Spot zoning is generally a pernicious practice used in cities that impacts an individual or a small group. Picture a proposal for a variance to allow a gas station next to a residence. The homeowner would object, but many people two or three blocks away wouldn’t care and might even welcome a convenient gas station. If left to a majority vote the variance, or spot zoning, would go through.
Establishing a small area around a fire tower to allow the tower to stay in spite of the general rules governing the area has been called spot zoning [“Out, out damn spot zoning” January/February 2011]. This is a mischaracterization. In allowing a fire tower to remain no one person is impacted more than another. The general public is impacted for good or evil depending on one’s point of view.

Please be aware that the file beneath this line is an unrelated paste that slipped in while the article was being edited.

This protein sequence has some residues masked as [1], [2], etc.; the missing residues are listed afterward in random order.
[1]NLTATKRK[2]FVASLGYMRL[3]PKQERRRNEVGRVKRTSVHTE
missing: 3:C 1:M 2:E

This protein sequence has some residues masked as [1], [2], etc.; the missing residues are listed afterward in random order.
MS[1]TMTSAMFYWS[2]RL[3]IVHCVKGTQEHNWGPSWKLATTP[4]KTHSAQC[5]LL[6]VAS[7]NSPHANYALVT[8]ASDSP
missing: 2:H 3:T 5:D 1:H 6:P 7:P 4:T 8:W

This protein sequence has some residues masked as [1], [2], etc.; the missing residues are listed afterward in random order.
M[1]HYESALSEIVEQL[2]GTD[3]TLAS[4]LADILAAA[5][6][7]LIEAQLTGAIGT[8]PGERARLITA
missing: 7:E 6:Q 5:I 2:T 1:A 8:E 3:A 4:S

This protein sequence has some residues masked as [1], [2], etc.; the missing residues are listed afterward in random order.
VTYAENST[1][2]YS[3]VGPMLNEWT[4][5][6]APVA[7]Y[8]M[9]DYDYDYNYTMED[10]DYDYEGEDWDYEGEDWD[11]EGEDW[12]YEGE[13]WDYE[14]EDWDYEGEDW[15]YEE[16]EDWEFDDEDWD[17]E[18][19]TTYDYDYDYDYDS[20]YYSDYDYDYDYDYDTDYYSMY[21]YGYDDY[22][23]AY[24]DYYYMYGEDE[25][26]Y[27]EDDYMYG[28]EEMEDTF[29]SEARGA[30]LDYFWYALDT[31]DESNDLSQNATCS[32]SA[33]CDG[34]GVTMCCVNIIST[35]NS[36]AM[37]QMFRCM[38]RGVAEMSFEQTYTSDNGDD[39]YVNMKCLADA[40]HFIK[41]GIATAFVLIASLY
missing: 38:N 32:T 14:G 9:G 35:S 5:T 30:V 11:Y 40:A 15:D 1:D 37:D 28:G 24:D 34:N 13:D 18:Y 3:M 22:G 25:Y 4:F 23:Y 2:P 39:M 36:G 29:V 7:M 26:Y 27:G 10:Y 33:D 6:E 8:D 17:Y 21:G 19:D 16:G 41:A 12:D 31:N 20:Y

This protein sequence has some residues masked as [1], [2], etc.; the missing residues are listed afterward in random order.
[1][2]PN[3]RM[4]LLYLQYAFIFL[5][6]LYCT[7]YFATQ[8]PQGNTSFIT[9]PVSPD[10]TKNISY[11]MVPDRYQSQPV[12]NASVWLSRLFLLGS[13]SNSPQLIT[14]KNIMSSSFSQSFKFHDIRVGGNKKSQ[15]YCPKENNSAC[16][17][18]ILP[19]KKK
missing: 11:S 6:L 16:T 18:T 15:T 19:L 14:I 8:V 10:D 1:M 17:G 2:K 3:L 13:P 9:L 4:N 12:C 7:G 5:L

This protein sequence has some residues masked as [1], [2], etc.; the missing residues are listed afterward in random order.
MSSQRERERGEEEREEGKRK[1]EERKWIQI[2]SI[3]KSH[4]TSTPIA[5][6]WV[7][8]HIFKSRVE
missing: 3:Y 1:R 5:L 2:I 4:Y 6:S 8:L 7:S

I come down on the side of those who want to retain the fire towers. One should remember that the towers’ original purpose was to preserve the forest, not to advance one group’s interest over another’s. We should retain this bit of history and thank those whose past efforts helped preserve the forest for all of us and for future generations.
Frank Guilfoil, Marcy